National Geographic : 1952 Jan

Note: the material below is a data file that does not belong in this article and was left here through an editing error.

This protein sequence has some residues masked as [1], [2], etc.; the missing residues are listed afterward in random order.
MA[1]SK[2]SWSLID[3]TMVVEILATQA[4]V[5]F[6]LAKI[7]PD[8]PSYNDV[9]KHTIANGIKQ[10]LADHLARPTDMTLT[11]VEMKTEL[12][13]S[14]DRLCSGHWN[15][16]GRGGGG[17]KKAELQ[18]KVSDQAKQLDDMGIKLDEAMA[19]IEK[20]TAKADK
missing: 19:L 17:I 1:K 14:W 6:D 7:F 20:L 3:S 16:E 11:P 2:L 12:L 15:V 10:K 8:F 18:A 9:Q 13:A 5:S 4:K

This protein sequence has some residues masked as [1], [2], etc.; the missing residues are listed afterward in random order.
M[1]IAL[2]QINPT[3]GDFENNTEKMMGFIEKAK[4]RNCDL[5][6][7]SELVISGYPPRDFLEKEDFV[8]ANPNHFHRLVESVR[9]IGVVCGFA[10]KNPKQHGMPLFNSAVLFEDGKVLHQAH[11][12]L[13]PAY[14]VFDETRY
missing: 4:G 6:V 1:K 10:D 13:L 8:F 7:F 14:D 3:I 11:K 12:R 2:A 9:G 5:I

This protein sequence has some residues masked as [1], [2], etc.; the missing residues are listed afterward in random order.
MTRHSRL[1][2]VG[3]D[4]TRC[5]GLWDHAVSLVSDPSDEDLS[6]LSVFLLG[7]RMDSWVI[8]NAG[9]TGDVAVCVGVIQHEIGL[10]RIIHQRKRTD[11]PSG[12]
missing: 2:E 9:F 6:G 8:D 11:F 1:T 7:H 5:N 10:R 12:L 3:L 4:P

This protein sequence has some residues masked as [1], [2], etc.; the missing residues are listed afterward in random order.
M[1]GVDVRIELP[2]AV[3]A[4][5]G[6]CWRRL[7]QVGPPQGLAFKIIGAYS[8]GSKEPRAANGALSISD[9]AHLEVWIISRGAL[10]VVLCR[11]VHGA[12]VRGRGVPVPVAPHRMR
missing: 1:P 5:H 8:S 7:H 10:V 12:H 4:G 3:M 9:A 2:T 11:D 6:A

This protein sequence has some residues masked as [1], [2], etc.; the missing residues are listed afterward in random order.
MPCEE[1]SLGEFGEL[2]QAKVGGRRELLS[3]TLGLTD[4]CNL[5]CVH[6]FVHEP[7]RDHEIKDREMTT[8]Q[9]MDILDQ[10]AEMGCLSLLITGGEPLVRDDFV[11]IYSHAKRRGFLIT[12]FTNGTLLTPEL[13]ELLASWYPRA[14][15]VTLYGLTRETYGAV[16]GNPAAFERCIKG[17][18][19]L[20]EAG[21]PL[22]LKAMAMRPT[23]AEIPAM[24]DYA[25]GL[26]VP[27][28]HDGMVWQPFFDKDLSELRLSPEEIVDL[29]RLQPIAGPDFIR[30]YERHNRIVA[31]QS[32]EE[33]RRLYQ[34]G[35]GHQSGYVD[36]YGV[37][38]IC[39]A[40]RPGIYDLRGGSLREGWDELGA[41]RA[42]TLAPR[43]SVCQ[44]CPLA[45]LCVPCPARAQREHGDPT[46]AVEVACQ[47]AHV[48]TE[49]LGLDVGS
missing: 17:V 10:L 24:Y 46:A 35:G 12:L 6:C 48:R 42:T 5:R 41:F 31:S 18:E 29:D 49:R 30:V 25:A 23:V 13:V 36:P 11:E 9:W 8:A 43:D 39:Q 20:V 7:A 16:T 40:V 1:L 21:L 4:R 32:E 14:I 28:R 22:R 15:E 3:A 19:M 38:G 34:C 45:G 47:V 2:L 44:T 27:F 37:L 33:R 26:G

. ivauonai ueograplnc society 93 National Gallery of Art (Kress Collection) GIROLAMO ROMANINO (1485?-1562), Italian * Portrait of a Man in Armor Though he worked chiefly for provincial patrons. Roranino insisted upon generous compensation. Rich but stingy peasants in one hamlet were made to feel the artist's scorn when they complained of the scanty dress he gave to the St. Christopher in their altarpiece. Short skirts, Romanino told them, were the result of short pay. By this red-bearded sitter's elegant dress we may conclude that he did not cavil at the painter's price. Ilis luxuriant plumed hat is as large as any in his day; his armor is ample and gleaming. In spite of his provincial training (in Brescia), Romanino's portraits have often been confused with those of Giorgione and Titian. This picture, for example, reflects Giorgionesque elements in the full face pose and the figure's rigid horizontal and vertical lines. Sharp reflections on the armor give evidence of Titian's influence. Romanino's large religious compositions do not command the esteem of his portraits. They are sometimes marred by exag gerated movement and oppressive coloring. Authentic Giorgiones are few. Many of his works, frescoes on the walls of Venetian palaces, have been destroyed. lis surviving paintings are marked by luminous colors and harmonious composition.